Consider the Latest
We typically consider elections as accountability devices, the time when people can rebuke those in power and replace them with someone else. The people ultimately decide. Less understood, elections are important instruments of government power and authority. In fact the chief reason elections exist at all is because they benefit governments. This interpretation allows us to think more clearly about the role of democratic institutions and citizen participation.
Typically we think about the right to vote as something won – something gained through protest and persistent pressure on government. Turns out, that is only a small part of the story. This post details the rest of the story.
It’s been called bipartisan for months. It now law. But is it really bipartisan?
Our political system deliberately prevents electoral majorities from dominating government. Is this democracy?
What is government? The answer can clarify how we see political affairs.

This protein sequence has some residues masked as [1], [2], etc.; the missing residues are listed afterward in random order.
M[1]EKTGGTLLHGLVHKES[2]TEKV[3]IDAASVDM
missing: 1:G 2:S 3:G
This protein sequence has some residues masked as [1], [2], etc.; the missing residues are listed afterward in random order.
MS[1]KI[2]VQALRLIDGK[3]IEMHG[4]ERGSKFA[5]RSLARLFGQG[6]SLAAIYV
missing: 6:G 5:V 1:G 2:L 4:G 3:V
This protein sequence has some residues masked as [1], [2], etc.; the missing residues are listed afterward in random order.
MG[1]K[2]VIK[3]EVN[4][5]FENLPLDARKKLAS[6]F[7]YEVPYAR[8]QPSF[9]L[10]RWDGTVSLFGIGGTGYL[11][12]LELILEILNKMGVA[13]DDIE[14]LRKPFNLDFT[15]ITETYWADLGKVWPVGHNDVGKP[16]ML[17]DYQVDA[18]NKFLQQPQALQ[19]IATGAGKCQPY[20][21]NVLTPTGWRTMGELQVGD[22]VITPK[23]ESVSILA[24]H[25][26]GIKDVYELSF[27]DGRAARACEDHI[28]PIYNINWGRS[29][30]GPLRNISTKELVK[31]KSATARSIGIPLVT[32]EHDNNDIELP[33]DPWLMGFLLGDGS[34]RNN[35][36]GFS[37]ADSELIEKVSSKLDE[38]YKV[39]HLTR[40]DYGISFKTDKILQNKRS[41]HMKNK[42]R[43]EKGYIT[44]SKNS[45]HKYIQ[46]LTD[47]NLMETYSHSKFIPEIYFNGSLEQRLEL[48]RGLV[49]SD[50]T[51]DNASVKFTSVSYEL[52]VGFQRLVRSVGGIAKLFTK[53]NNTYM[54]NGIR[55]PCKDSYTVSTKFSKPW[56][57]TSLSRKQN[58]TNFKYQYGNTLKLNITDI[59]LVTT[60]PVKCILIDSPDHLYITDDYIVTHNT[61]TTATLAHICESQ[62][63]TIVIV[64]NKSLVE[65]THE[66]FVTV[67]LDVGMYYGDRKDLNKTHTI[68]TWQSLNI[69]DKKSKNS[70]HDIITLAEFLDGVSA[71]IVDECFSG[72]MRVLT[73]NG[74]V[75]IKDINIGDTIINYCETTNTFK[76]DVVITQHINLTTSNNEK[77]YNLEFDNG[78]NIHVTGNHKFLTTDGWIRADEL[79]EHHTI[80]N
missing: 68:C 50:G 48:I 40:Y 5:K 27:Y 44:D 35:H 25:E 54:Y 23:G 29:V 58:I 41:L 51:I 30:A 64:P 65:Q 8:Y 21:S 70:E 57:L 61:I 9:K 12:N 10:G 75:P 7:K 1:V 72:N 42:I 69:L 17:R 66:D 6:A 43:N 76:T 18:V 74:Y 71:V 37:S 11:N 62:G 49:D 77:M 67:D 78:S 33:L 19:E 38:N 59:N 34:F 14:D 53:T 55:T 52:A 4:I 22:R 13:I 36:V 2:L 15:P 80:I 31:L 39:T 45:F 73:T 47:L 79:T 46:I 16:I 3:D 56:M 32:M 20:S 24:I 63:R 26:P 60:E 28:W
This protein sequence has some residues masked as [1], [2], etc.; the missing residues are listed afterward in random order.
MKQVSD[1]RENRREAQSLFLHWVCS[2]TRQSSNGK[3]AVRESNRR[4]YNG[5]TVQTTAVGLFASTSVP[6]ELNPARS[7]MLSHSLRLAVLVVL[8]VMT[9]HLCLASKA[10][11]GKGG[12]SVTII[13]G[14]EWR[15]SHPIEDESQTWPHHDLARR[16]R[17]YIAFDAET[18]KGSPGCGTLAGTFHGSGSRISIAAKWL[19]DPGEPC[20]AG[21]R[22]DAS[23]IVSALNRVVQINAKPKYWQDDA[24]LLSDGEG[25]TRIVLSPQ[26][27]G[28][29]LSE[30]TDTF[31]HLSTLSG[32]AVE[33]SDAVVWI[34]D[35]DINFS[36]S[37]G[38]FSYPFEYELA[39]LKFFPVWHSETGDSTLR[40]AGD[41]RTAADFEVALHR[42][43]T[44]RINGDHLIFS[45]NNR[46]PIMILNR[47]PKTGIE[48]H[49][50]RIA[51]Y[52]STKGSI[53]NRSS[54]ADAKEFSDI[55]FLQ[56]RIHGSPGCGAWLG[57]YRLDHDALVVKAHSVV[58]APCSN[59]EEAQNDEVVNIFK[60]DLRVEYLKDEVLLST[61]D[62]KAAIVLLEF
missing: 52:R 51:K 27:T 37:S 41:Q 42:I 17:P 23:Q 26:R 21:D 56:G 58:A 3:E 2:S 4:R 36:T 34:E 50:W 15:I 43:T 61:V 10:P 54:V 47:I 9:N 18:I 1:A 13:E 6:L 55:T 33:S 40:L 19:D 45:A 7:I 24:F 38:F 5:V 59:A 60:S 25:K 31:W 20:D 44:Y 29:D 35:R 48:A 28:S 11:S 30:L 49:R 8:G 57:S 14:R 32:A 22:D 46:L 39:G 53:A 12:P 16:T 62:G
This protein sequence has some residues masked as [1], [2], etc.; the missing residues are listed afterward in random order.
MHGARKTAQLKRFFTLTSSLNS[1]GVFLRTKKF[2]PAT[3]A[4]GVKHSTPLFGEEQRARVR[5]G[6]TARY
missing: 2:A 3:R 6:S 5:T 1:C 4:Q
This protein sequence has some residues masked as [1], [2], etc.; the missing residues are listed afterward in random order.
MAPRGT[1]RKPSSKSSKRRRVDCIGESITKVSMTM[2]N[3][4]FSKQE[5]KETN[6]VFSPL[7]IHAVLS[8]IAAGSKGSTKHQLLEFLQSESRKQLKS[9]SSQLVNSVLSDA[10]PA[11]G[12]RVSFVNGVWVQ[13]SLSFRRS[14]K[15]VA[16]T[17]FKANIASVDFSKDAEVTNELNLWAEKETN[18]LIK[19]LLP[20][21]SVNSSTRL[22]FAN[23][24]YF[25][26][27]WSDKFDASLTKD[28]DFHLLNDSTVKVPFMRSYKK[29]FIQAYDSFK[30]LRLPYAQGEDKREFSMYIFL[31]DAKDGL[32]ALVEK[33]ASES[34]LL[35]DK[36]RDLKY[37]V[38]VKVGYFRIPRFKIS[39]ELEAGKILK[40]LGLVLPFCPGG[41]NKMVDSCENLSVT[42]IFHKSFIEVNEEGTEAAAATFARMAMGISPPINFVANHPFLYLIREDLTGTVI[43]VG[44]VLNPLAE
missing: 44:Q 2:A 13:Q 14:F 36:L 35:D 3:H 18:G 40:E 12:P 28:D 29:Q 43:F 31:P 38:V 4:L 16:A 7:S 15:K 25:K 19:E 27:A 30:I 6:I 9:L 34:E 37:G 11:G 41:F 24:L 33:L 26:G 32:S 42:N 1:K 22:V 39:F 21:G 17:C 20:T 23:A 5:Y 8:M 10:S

Biden calls for mandates and blames the unvaccinated minority. Sharp rhetoric, bold actions but politically risky.
Will Democrats eliminate the filibuster? No. And neither will Republicans. But, filibuster politics does demonstrate the old maxim, “where you sit is where you stand”
Two recent studies that offer intriguing data on political misinformation
Past measles outbreaks offer guide about our COVID-19 future.
After mass shooting involving members of congress, many people attributed blame to heated partisan rhetoric. Why? Does it matter?
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Additional Readings to Consider:
My other blog posts around the web
Three things that help make sense of measles outbreak Washington Post
American vastly overestimate number of gun owners Washington Post
Why educated Republicans are still less likely to trust vaccinations than educated Democrats – London School Economics
Gun ownership used to be bipartisan, not anymore Washington Post
Inciting to Violence? Attributions for Political Violence have a Partisan Bent – Political Violence at a Glance